Others also agree that he did this to make his opponents restless and impatient. The unconventional behavior that made him famous would become common in Japanese society at the time. Known for his extraordinary sense of honor and social norms, Musashi’s spiritual and personal success, despite being the odd exception, makes him an enigmatic Japanese figure. In addition to having many rules, people also respected him widely, whose legacy endures to this day. Once again, the spiral gave Musashi a purpose. However, it did not make him happier. Takehiko Inoue’s Vagabond fills the art of life and makes him smile. He is happier and prefers to celebrate the spiral of life.

Suiboku-ga

Explanatory, Takehiko Inoue’s Vagabond itself has a representation of classical Japanese painting and art. Most Japanese manga artists use a pen with ink as a medium for drawing comics. Apart from pens, Japanese manga artists also commonly use various types of brushes to create fine lines to enhance the natural lines of the drawing. Such a drawing technique was prevalent in the Edo period, called suiboku-ga or ink wash painting. One of the many celebrated artists of the Edo period was Miyamoto Musashi, an artist with a distinctive feature of monochrome ink painting. He paints in a strong illustration style with excellent brush strokes.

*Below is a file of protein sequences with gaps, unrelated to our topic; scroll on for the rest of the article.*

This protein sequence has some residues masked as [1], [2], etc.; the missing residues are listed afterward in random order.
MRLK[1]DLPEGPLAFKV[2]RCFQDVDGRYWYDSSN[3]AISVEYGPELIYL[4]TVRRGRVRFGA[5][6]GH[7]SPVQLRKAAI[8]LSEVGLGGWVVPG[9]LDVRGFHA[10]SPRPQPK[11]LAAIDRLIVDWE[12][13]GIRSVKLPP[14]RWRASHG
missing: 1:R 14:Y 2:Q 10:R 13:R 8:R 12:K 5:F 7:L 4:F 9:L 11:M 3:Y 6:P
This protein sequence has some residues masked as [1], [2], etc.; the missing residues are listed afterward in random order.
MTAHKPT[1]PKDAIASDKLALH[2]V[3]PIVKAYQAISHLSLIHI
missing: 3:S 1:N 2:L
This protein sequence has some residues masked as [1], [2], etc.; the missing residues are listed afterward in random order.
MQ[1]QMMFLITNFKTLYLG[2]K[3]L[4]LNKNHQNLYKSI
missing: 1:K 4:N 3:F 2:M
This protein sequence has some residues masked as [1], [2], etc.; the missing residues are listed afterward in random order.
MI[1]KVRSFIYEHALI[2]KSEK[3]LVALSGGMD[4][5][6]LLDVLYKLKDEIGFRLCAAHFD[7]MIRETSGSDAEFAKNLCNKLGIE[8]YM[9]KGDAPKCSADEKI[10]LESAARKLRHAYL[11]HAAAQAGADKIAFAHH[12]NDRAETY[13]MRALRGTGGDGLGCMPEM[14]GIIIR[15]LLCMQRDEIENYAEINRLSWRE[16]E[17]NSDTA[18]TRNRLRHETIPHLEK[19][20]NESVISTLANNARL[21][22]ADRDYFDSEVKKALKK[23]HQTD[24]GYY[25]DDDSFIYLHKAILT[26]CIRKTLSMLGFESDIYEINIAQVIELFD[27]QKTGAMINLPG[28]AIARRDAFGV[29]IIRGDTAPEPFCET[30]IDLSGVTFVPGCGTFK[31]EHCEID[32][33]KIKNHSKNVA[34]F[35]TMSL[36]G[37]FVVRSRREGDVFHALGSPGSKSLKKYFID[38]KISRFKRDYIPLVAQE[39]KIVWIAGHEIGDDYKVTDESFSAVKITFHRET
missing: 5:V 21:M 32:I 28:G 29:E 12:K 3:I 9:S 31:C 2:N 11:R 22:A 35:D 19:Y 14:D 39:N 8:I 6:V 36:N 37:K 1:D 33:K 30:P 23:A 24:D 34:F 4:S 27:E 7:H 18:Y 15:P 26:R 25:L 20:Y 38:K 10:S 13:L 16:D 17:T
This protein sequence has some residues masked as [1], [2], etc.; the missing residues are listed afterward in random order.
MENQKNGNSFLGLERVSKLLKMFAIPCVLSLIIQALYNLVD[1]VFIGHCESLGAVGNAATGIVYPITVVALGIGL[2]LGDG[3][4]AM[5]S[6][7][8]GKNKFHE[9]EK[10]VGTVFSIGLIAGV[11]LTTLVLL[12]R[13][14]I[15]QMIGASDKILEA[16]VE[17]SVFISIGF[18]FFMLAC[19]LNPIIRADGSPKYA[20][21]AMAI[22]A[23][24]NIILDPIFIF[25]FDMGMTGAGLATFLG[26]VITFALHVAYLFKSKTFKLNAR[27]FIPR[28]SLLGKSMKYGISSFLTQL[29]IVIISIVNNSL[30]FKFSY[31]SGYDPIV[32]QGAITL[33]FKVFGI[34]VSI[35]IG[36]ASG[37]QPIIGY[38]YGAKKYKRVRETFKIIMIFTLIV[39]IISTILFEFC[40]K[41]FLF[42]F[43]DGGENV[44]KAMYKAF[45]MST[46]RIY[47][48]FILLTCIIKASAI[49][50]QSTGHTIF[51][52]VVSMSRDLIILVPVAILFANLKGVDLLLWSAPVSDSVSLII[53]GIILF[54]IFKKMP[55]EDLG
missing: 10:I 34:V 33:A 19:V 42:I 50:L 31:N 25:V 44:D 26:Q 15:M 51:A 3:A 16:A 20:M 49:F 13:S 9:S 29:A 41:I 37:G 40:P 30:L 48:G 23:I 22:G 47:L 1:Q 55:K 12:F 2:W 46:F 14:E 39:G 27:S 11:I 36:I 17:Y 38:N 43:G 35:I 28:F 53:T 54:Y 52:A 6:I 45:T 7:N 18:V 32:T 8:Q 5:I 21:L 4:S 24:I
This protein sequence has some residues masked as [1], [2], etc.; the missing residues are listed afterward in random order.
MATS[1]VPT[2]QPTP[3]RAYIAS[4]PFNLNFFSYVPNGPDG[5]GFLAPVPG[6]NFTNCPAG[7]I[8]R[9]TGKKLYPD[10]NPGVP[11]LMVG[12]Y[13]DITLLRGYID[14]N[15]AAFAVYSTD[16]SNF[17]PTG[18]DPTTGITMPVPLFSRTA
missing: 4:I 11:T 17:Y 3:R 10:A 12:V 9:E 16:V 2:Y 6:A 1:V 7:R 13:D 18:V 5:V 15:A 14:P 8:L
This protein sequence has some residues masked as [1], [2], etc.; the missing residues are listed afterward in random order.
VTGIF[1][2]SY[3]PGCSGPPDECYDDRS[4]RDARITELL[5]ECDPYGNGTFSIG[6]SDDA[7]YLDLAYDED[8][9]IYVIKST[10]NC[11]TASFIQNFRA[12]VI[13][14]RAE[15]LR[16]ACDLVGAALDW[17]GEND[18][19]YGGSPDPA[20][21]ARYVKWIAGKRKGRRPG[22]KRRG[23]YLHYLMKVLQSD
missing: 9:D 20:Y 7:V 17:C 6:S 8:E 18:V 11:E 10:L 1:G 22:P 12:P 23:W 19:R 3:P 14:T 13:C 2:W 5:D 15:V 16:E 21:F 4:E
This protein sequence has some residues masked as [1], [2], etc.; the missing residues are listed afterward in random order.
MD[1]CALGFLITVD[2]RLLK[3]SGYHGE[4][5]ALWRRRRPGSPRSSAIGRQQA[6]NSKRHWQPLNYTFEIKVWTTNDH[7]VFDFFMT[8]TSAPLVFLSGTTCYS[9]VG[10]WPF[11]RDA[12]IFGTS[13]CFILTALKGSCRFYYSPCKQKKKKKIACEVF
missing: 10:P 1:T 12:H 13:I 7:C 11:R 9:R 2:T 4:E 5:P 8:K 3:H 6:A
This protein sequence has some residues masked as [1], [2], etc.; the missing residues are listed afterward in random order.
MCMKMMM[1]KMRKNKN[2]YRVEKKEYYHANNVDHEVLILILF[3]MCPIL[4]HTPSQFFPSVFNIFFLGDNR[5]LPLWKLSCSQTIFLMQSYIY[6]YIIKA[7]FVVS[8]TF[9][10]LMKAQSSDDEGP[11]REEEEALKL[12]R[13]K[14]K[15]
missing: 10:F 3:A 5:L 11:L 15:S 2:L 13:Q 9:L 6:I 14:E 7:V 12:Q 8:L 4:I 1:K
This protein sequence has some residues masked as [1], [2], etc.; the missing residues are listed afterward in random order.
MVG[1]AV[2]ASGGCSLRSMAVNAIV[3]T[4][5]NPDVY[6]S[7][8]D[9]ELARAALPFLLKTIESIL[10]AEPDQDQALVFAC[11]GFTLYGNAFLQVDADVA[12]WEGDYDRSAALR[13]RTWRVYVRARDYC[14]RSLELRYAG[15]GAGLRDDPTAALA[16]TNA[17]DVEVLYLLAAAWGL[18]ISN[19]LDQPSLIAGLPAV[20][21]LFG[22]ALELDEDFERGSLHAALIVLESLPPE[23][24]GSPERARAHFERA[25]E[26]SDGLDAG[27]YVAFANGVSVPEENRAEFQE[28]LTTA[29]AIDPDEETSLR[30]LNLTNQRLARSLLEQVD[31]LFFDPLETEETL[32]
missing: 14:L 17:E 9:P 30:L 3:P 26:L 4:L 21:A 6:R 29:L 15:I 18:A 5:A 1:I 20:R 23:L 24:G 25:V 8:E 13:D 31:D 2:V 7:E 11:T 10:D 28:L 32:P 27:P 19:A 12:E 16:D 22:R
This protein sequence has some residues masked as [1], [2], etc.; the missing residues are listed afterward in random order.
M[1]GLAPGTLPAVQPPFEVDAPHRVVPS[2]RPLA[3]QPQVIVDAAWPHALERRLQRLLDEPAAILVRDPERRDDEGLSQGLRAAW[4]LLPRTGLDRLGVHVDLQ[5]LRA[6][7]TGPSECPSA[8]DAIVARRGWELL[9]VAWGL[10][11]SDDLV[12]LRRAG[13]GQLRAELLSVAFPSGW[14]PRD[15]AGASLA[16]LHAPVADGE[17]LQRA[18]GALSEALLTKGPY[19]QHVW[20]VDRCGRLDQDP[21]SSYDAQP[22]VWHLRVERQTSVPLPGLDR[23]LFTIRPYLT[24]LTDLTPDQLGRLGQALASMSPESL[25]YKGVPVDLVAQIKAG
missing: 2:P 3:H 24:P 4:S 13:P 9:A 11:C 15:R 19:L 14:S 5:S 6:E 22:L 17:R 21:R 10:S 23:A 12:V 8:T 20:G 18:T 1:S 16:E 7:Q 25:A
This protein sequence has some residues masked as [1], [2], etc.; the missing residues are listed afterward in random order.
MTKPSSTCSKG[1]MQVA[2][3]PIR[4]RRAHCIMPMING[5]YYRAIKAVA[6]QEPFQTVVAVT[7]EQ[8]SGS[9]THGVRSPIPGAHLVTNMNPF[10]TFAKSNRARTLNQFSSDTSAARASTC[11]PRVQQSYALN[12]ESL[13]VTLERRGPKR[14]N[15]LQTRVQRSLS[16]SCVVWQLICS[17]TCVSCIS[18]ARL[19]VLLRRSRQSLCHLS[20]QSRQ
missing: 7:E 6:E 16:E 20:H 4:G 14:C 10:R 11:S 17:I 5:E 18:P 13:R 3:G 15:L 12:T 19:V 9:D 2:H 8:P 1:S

It can also be seen in the manga’s depiction; Inoue depicts illustrations with strong ink strokes, accompanied by subtle shading on the illustration objects so that the illustrations look real. Artists try to bring the characters to life more through sweeping lines that are sharper than before. Inoue dramatizes the illustration with more dominant shading. Monochrome with the characteristic ink stroke has a varied and varied panel appearance. Also, on the panel display, the illustration includes vertical shading lines and diagonal shading lines on the illustration shading, and black blocking on the illustration background. The objects in the story give a solid and complete impression so that the illustrations on each panel stand out.

Bibliography